Why Holding a Grudge Is Bad for Your HealthBy Len Canter
WEDNESDAY, March 27, 2019 (HealthDay News) -- It's surprisingly easy to hold a grudge, but whether it involves a friend, a co-worker or a loved one, it can fill you with bitterness, keep you stuck in the past and even lead to anxiety or depression.
That means you're the one suffering from the situation, and not necessarily the subject of your anger and irritation.
Besides the emotional toll, researchers from Glasgow Caledonian University and Edinburgh Napier University, in Scotland, found that holding a grudge can also heighten feelings of physical pain, even if that pain has nothing to do with the incident in question. So, if your lower back is bothering you or you have the achiness of arthritis, your pain can feel worse if you're stewing over the grudge.
Letting go of a grudge starts with forgiveness. That doesn't mean you're excusing the behavior the other person exhibited, and you may never forget it, but if you can forgive the person for their mistake, you can break free of the hold he or she has had on your life.
The benefits are wide-ranging and immediate. Making a conscious decision to let go of the anger and resentment that keeps you rooted in the past will allow you to focus on your present and what's important to you today.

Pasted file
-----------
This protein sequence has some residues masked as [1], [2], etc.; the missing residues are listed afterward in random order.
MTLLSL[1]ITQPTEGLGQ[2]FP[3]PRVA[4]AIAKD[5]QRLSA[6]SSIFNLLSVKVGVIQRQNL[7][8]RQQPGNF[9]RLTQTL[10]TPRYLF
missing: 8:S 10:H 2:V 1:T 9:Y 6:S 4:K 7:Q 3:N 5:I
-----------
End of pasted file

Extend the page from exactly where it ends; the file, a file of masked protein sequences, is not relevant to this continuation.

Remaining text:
Letting go of grudges frees you to focus on the positive relationships in your life -- the ones that bring you true happiness and contentment. It also lessens feelings of anxiety and hostility, while improving self-esteem and your health in general.
As you let go of grudges, they will no longer define you, and you'll feel like a burden has been lifted from your shoulders.
Johns Hopkins Medicine has more about the health benefits of forgiveness.
The news stories provided in Health News and our Health-E News Newsletter are a service of the nationally syndicated HealthDay® news and information company. Stories refer to national trends and breaking health news, and are not necessarily indicative of or always supported by our facility and providers. This information is provided for informational and educational purposes only, and is not intended to be a substitute for medical advice, diagnosis, or treatment.